Director: Pedro González-Rubio
Starring: Jorge Machado, Natan Machado Palombini, Roberta Palombini, Nestór Marín
UK Release date: 14 September 2010
Certificate: U (73 mins)
This is the refrain of the song that floats to the top of Alamar, a slow beautiful documentary of two fishermen and the youngest member of their family. Natan’s eyes are how we are introduced to the world of the sea next to the Banca Chinchorro, a reef lying off the shore of Mexico. He’s a young boy whose mother and father are separated: mum Roberta is an Italian in Rome, his dad Jorge is a fisherman with his father. Through Natan we have explained to us the names of flowers, birds, fish.
It’s very easy for an audience based on the edge of a British autumn to project onto the lives of Natan’s father and grandfather all our hopes for sun, ease and peace. The underwater shots of the two men diving for lobster don’t need any stardust to make them seem like another world – this is clearwater territory, so that all the inhabitants with their technicolour skins and antennae, claws and carapaces, cut through all the gloom of early September with their cry of exoticism. Of course a fish would never think of itself as exotic, nor would, generally, a fisherman; exotic is merely the word we give to the experience of seeing our boredom’s dreams matched by something unusual. In fact Alamar is almost the opposite of exotic. The camera lingers over details, and not just the tourist-board sunsets but bugs, fish scales, the circular conversations about coffee. Life for the fishermen is just as repetitive as life in an office can feel. The film doesn’t encourage us to see their lifestyle as some kind of back-to-nature idyll and the sea feels a non-revelatory place: simply a place of work and of food.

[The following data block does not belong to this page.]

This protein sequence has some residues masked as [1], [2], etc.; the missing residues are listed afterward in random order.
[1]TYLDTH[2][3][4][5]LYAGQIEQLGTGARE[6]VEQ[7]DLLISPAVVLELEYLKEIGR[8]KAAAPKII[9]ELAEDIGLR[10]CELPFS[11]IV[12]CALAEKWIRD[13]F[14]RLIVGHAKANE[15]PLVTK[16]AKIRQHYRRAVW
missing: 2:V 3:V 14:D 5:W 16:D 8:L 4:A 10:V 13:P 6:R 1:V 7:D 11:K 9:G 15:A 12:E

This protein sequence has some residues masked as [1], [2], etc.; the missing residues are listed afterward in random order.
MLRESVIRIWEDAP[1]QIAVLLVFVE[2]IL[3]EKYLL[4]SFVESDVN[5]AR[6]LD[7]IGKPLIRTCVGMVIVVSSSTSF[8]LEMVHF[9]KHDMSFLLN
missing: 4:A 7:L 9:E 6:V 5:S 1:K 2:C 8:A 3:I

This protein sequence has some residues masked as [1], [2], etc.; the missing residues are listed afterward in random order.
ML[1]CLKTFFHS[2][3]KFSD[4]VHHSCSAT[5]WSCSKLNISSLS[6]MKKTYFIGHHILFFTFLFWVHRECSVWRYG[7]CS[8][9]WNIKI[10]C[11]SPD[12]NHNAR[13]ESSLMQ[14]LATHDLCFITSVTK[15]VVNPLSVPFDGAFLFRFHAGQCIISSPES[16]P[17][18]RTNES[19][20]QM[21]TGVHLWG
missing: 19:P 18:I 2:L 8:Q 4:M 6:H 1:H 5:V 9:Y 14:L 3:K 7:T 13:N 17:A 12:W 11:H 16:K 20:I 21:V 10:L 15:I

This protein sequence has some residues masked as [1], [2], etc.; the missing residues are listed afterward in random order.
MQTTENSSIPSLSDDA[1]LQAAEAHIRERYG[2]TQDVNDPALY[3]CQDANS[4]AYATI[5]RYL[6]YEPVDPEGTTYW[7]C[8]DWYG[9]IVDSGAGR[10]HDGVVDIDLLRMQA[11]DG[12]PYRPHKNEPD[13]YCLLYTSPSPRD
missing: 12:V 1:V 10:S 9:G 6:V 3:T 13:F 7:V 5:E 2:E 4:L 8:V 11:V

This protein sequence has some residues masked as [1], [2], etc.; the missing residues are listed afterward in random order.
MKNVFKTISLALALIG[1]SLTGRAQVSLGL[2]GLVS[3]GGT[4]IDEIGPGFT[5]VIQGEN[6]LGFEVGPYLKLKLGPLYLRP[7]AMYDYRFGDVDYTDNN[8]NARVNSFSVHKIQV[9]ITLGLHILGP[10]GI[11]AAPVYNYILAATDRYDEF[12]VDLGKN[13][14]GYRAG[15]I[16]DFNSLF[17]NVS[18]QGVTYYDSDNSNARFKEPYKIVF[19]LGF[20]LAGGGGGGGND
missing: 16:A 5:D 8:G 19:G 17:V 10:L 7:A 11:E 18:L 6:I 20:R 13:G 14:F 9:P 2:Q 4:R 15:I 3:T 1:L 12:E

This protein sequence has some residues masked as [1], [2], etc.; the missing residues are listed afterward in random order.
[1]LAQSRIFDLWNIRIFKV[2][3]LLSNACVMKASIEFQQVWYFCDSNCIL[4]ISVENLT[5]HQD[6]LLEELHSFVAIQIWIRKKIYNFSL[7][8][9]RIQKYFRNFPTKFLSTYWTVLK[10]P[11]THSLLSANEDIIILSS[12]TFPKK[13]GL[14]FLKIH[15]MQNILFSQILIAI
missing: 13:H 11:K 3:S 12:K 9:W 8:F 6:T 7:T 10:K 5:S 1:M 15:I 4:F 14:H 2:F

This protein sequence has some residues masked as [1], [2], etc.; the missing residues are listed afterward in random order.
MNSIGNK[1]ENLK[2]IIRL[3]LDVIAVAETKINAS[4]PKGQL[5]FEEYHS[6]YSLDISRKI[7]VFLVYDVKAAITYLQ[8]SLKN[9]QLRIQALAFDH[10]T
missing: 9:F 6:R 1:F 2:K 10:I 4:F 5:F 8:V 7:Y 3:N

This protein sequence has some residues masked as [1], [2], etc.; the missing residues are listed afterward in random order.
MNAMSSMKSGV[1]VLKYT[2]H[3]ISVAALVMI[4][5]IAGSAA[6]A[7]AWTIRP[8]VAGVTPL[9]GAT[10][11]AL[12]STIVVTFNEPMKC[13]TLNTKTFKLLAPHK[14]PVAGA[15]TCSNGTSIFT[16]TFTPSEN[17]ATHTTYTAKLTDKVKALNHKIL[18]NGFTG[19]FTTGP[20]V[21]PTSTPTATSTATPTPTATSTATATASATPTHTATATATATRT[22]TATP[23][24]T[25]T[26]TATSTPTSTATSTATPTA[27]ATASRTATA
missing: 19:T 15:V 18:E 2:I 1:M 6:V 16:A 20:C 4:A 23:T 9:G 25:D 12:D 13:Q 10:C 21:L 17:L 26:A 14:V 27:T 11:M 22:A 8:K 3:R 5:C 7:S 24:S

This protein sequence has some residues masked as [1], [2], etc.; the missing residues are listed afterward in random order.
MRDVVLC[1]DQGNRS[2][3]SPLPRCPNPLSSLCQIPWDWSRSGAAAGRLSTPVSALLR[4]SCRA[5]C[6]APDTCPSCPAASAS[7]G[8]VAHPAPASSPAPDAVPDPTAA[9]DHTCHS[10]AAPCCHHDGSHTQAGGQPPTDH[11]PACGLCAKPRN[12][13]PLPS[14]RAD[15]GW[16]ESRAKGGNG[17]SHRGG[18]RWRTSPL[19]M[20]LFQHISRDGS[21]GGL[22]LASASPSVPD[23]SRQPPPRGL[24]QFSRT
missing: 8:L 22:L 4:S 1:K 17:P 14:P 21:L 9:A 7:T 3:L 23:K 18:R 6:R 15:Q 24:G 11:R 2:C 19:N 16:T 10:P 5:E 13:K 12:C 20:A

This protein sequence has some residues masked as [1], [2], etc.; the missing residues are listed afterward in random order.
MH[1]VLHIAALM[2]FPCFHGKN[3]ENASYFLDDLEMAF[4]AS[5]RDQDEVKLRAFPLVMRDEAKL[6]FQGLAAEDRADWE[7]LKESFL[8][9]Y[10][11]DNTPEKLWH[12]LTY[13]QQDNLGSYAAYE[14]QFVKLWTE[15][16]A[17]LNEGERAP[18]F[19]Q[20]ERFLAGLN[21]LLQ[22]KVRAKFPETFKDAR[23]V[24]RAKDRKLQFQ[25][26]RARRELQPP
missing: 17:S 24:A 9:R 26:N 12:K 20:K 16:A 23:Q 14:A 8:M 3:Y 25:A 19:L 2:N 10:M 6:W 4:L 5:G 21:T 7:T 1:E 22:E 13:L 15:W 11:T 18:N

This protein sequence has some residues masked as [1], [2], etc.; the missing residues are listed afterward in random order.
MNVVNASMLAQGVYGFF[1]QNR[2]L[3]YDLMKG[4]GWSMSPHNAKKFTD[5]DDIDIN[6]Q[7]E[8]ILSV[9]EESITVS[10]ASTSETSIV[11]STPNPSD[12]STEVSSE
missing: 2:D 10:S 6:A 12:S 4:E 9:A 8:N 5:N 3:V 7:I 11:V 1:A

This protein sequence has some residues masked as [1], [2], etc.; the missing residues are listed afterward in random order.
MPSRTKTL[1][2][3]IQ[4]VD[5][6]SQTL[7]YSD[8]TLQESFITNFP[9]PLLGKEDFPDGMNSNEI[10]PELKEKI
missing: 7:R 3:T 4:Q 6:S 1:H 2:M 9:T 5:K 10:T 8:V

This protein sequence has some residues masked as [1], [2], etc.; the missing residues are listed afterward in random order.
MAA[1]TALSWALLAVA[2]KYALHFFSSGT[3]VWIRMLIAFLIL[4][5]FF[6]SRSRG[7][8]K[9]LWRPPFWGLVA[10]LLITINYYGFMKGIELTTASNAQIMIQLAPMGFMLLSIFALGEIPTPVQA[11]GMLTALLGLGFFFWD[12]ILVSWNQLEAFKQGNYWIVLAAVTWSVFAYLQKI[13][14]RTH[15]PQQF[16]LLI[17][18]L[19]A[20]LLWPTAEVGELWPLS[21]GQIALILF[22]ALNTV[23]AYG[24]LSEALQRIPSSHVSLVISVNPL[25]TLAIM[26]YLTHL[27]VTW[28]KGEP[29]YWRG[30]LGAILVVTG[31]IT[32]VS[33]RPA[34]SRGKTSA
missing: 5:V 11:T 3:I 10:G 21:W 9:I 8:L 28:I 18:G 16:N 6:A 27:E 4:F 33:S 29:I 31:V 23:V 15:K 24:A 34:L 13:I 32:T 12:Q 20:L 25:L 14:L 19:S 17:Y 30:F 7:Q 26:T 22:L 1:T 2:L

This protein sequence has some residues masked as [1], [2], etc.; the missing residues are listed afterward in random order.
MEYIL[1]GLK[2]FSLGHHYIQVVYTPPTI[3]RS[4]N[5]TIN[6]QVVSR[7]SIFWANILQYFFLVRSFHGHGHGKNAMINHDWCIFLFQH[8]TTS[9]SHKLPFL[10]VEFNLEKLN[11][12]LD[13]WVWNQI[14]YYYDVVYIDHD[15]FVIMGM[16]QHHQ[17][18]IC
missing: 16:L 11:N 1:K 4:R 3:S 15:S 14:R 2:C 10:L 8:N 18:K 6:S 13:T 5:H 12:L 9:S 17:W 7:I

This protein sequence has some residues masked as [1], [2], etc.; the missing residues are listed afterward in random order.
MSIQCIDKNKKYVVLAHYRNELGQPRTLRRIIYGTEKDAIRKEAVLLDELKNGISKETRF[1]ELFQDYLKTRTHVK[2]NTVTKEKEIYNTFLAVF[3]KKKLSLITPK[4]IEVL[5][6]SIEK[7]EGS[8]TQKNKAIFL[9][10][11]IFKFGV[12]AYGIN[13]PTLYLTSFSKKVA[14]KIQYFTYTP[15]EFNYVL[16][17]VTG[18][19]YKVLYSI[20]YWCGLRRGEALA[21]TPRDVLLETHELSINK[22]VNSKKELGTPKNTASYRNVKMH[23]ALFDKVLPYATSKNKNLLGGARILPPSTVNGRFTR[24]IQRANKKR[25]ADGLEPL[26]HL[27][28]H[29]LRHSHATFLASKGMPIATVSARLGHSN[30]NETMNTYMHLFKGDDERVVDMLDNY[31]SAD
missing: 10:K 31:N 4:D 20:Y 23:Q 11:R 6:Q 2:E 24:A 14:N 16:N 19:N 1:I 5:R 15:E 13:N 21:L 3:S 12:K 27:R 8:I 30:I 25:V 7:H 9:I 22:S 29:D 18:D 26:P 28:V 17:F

Odd then that a film all about water should be so dry. There’s no line of story running through Alamar that might have acted as a leavening agent. Natan’s trip stops and starts with shots of his life in Italy, but there is no sense of his being a life-changing journey, or of the dislocation other than his tears at leaving both mum and then dad. Interesting comparisons are with Encounters at the End of the World and The Story of the Weeping Camel. Herzog’s documentary of life in the Antarctic is fascinating because it’s a place where the only humans there are those who have made the choice to live in such extremity. Their lives are stories enough to fill out the film with interest; and the lives of the penguins offer a counterpoint to their human observers. The Story of the Weeping Camel began as a documentary on the lives of the inhabitants of the Mongolian Gobi desert, until reality blessed the filmmakers with a ready-made story about a camel abandoned by its mother, and the herders’ attempts to reconcile them. Alamar doesn’t have the same human fascination nor does it have any narrative drive. An egret (heron) that Natan names Blancoquito becomes a character for a few shots, as it is tempted to feed from their hands, but the bird soon disappears and they go fishing again.
Ultimately then it’s a slow film that for all the sea’s cornucopia feels quite barren. But the loveliness of its scenery and what will be, for most of its audiences, the unusual lifestyles, can’t help but lay the specks of curiosity that the imagination may turn into pearls. Who are these people? What did the grandad mean in his throwaway line about wanting to sometimes see a different place to his usual cabin? Why did they paint the cabin yellow and put up a cloth poster outside? How did Roberta and Jorge meet, fall in love, and separate? What does Natan tell his school friends? The canvas that is blank apart from the few facts the film records requests a response. If you’re ready for active film-watching then Alamar will reward you.
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